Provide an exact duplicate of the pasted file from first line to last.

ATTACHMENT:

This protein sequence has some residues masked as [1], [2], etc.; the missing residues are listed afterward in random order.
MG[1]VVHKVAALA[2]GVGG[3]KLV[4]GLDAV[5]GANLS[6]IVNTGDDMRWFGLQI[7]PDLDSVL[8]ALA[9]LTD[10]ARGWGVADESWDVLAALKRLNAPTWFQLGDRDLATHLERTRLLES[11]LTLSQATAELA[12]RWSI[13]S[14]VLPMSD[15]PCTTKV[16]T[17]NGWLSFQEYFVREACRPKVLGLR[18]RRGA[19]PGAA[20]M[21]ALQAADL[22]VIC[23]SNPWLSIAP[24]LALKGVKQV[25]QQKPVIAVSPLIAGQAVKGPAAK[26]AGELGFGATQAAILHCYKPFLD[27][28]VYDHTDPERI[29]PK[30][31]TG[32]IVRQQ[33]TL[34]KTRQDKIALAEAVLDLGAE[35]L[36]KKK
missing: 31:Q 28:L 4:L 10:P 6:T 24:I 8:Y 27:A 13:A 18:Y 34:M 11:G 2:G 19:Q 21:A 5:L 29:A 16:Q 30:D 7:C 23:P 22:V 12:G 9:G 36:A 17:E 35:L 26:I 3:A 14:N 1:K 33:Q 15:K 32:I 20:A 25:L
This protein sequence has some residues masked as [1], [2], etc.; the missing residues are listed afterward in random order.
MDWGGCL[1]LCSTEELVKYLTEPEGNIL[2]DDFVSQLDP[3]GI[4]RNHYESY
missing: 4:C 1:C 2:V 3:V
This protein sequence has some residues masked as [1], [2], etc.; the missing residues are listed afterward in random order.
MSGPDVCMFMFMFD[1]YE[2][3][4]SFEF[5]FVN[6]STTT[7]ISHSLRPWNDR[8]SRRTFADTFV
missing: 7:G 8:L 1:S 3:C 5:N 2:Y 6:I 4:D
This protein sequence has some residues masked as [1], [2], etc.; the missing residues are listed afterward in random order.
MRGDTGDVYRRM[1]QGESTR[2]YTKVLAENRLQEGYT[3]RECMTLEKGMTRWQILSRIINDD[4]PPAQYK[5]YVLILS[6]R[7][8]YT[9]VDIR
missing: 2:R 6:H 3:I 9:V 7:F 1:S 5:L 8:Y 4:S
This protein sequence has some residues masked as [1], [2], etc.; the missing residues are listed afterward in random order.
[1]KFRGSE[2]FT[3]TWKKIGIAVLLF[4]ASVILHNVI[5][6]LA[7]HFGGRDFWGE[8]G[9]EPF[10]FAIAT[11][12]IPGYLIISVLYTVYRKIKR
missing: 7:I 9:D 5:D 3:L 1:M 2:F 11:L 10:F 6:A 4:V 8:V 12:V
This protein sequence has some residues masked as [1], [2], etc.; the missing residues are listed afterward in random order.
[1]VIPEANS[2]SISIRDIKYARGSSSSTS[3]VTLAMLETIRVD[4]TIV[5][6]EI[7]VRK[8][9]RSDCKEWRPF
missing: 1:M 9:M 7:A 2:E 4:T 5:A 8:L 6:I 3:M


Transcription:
This protein sequence has some residues masked as [1], [2], etc.; the missing residues are listed afterward in random order.
MG[1]VVHKVAALA[2]GVGG[3]KLV[4]GLDAV[5]GANLS[6]IVNTGDDMRWFGLQI[7]PDLDSVL[8]ALA[9]LTD[10]ARGWGVADESWDVLAALKRLNAPTWFQLGDRDLATHLERTRLLES[11]LTLSQATAELA[12]RWSI[13]S[14]VLPMSD[15]PCTTKV[16]T[17]NGWLSFQEYFVREACRPKVLGLR[18]RRGA[19]PGAA[20]M[21]ALQAADL[22]VIC[23]SNPWLSIAP[24]LALKGVKQV[25]QQKPVIAVSPLIAGQAVKGPAAK[26]AGELGFGATQAAILHCYKPFLD[27][28]VYDHTDPERI[29]PK[30][31]TG[32]IVRQQ[33]TL[34]KTRQDKIALAEAVLDLGAE[35]L[36]KKK
missing: 31:Q 28:L 4:L 10:P 6:T 24:I 8:Y 27:A 13:A 18:Y 34:M 11:G 2:G 19:Q 21:A 5:L 29:A 16:Q 30:D 7:C 23:P 22:V 12:G 9:G 36:A 17:E 35:L 26:I 3:A 14:N 1:K 33:Q 15:K 32:I 20:A 25:L
This protein sequence has some residues masked as [1], [2], etc.; the missing residues are listed afterward in random order.
MDWGGCL[1]LCSTEELVKYLTEPEGNIL[2]DDFVSQLDP[3]GI[4]RNHYESY
missing: 4:C 1:C 2:V 3:V
This protein sequence has some residues masked as [1], [2], etc.; the missing residues are listed afterward in random order.
MSGPDVCMFMFMFD[1]YE[2][3][4]SFEF[5]FVN[6]STTT[7]ISHSLRPWNDR[8]SRRTFADTFV
missing: 7:G 8:L 1:S 3:C 5:N 2:Y 6:I 4:D
This protein sequence has some residues masked as [1], [2], etc.; the missing residues are listed afterward in random order.
MRGDTGDVYRRM[1]QGESTR[2]YTKVLAENRLQEGYT[3]RECMTLEKGMTRWQILSRIINDD[4]PPAQYK[5]YVLILS[6]R[7][8]YT[9]VDIR
missing: 2:R 6:H 3:I 9:V 7:F 1:S 5:L 8:Y 4:S
This protein sequence has some residues masked as [1], [2], etc.; the missing residues are listed afterward in random order.
[1]KFRGSE[2]FT[3]TWKKIGIAVLLF[4]ASVILHNVI[5][6]LA[7]HFGGRDFWGE[8]G[9]EPF[10]FAIAT[11][12]IPGYLIISVLYTVYRKIKR
missing: 7:I 9:D 5:D 3:L 1:M 2:F 11:L 10:F 6:A 4:V 8:V 12:V
This protein sequence has some residues masked as [1], [2], etc.; the missing residues are listed afterward in random order.
[1]VIPEANS[2]SISIRDIKYARGSSSSTS[3]VTLAMLETIRVD[4]TIV[5][6]EI[7]VRK[8][9]RSDCKEWRPF
missing: 1:M 9:M 7:A 2:E 4:T 5:A 8:L 6:I 3:M